There has been a dispute over the construction of a liquefied natural gas terminal on Rügen’s east coast for months. Mukran has now been incorporated into the law as a location. That seems to fuel the criticism.
Regardless of the resistance on Rügen, the federal government is pushing ahead with the legal preparations for the construction of a liquefied natural gas terminal on the island. Yesterday, the federal cabinet decided to include the port of Mukran near Sassnitz in the so-called LNG Acceleration Act, which is now being discussed in the Bundestag.
“Since there is still a corresponding need to secure the energy supply, after close exchange with the state government of Mecklenburg-Western Pomerania, Mukran, a location on the Baltic Sea coast, will be included in the law as a project location,” said the Federal Ministry of Economics after the decision of the ministerial round. The port is a designated commercial and industrial area, so that the construction measures are “more compatible to implement”.
On the island, the government decision triggered incomprehension and outrage just a few days after another meeting of local politicians with Federal Minister of Economics Robert Habeck (Greens). “The federal government is once again proving its rigid and democracy-damaging approach. It is again secretly passing facts past the citizens,” says a statement carried by Binz Mayor Karsten Schneider and Tourism Director Kai Gardeja.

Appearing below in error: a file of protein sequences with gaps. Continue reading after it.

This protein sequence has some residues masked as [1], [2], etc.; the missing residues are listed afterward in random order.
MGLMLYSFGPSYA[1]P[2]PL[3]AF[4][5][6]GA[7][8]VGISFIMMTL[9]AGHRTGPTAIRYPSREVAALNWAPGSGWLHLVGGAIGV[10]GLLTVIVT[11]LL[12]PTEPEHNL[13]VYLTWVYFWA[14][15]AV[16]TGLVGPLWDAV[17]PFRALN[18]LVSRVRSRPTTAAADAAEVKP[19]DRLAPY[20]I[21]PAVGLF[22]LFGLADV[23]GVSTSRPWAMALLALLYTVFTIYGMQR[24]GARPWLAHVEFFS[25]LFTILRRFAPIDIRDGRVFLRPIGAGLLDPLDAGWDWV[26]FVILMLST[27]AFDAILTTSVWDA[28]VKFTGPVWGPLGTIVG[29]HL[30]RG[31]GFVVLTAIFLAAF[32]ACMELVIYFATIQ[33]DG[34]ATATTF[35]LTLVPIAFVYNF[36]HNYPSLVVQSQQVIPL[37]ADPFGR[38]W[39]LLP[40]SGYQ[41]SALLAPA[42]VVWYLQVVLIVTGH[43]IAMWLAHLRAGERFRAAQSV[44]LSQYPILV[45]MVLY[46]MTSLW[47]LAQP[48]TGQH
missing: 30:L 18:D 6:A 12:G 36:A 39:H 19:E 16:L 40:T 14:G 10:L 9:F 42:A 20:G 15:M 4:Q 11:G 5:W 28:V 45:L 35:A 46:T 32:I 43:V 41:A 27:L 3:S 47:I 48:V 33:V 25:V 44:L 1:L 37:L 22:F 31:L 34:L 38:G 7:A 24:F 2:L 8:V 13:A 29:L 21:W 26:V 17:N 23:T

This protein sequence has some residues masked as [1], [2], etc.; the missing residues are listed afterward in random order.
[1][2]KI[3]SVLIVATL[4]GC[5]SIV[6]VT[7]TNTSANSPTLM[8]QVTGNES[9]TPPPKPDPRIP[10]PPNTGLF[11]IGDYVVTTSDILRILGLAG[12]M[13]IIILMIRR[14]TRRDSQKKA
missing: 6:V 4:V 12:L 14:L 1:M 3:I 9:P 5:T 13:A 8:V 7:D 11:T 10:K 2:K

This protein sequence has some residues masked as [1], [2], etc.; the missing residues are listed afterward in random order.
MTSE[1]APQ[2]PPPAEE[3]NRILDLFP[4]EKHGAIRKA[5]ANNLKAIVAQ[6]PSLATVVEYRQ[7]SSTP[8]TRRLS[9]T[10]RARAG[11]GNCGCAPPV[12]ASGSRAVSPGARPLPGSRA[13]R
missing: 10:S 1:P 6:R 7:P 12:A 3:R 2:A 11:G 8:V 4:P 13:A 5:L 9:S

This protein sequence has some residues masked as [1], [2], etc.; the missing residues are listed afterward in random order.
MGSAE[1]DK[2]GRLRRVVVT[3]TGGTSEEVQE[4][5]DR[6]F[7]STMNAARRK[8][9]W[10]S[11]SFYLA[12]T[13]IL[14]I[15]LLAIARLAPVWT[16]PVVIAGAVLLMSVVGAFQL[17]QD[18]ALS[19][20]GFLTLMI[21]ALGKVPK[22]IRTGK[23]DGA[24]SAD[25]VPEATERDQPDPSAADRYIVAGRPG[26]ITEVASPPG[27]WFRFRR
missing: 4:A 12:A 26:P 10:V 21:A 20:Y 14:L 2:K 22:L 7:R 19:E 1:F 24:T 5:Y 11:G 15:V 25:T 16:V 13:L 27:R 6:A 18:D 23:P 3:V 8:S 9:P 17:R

There is still no plausible proof that a second terminal for liquefied natural gas (LNG) on the Baltic Sea coast is necessary at all. In the letter, Schneider and Gardeja again announce that they intend to use all legal means against the construction of the LNG terminal on Rügen: “Because the will of the residents of Rügen is completely ignored.”
Critics, especially on the island, are concerned about tourism, which is particularly important there, such as the shipping and pipeline construction associated with an LNG terminal. There are also concerns about possible consequences for the environment and criticism that unnecessary overcapacity would be created. The islanders receive support from environmental protection associations and parties from almost all directions.
Habeck emphasizes the security of supply
At the meeting at the end of last week, Habeck expressed understanding for the concerns of tourism and nature conservationists. “But in the end we have to act for Germany and the security of supply must be guaranteed,” he said, explaining the federal government’s position. In view of the renewed increase in energy requirements next winter, time is running out. “If we want to do it this year, we would have to start building in the summer,” said Habeck.
The inclusion of Mukran in the LNG Acceleration Act should pave the way for a faster approval process. The specific planning documents would have to be checked by the responsible state authorities, it said. According to current estimates, the Federal Ministry of Economics believes that the terminal can go into operation in the first quarter of 2024.
However, the state government had campaigned not to rush the inclusion of Mukran in federal law. In a joint statement by State Minister of Economics Reinhard Meyer and Minister of the Environment Till Backhaus (both SPD), it said: “The federal government wants Mukran as a location. For acceptance on site, it is crucial that you take enough time to talk and discuss the plans with those involved .”
The project also remains an issue in the Schwerin state parliament, which has already dealt with the terminal construction several times in plenums and committees. The majority of factions call for further tests.